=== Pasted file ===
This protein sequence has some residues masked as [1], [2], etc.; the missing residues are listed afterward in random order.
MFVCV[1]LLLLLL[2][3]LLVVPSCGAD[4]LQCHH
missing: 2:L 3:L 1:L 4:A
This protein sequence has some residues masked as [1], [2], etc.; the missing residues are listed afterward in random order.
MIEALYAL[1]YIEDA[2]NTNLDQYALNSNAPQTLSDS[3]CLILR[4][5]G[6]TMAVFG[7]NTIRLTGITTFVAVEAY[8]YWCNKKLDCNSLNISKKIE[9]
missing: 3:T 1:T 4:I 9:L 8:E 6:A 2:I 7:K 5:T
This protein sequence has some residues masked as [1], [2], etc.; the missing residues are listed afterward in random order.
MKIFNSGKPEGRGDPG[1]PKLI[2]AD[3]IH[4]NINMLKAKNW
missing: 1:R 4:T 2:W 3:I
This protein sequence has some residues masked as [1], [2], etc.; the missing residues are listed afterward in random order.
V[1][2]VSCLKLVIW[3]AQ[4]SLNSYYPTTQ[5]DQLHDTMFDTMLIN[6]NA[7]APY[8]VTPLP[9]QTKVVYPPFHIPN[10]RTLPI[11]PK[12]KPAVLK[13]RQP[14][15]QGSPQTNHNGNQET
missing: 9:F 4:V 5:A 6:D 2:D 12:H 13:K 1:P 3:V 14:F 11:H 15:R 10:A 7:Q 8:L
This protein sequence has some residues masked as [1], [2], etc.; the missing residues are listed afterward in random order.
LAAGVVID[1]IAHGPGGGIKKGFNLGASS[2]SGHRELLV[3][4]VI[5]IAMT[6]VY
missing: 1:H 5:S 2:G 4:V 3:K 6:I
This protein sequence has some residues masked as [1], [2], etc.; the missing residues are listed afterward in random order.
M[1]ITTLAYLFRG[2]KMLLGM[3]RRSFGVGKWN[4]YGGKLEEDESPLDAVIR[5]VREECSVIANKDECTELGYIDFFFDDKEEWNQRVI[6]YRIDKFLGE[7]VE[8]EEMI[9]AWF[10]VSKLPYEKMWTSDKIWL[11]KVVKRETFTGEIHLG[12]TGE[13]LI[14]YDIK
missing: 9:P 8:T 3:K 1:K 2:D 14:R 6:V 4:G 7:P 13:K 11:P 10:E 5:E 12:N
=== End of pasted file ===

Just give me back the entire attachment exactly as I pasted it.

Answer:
This protein sequence has some residues masked as [1], [2], etc.; the missing residues are listed afterward in random order.
MFVCV[1]LLLLLL[2][3]LLVVPSCGAD[4]LQCHH
missing: 2:L 3:L 1:L 4:A
This protein sequence has some residues masked as [1], [2], etc.; the missing residues are listed afterward in random order.
MIEALYAL[1]YIEDA[2]NTNLDQYALNSNAPQTLSDS[3]CLILR[4][5]G[6]TMAVFG[7]NTIRLTGITTFVAVEAY[8]YWCNKKLDCNSLNISKKIE[9]
missing: 3:T 1:T 4:I 9:L 8:E 6:A 2:I 7:K 5:T
This protein sequence has some residues masked as [1], [2], etc.; the missing residues are listed afterward in random order.
MKIFNSGKPEGRGDPG[1]PKLI[2]AD[3]IH[4]NINMLKAKNW
missing: 1:R 4:T 2:W 3:I
This protein sequence has some residues masked as [1], [2], etc.; the missing residues are listed afterward in random order.
V[1][2]VSCLKLVIW[3]AQ[4]SLNSYYPTTQ[5]DQLHDTMFDTMLIN[6]NA[7]APY[8]VTPLP[9]QTKVVYPPFHIPN[10]RTLPI[11]PK[12]KPAVLK[13]RQP[14][15]QGSPQTNHNGNQET
missing: 9:F 4:V 5:A 6:D 2:D 12:H 13:K 1:P 3:V 14:F 11:H 15:R 10:A 7:Q 8:L
This protein sequence has some residues masked as [1], [2], etc.; the missing residues are listed afterward in random order.
LAAGVVID[1]IAHGPGGGIKKGFNLGASS[2]SGHRELLV[3][4]VI[5]IAMT[6]VY
missing: 1:H 5:S 2:G 4:V 3:K 6:I
This protein sequence has some residues masked as [1], [2], etc.; the missing residues are listed afterward in random order.
M[1]ITTLAYLFRG[2]KMLLGM[3]RRSFGVGKWN[4]YGGKLEEDESPLDAVIR[5]VREECSVIANKDECTELGYIDFFFDDKEEWNQRVI[6]YRIDKFLGE[7]VE[8]EEMI[9]AWF[10]VSKLPYEKMWTSDKIWL[11]KVVKRETFTGEIHLG[12]TGE[13]LI[14]YDIK
missing: 9:P 8:T 3:K 1:K 2:D 14:R 6:V 4:G 7:P 13:K 11:P 10:E 5:E 12:N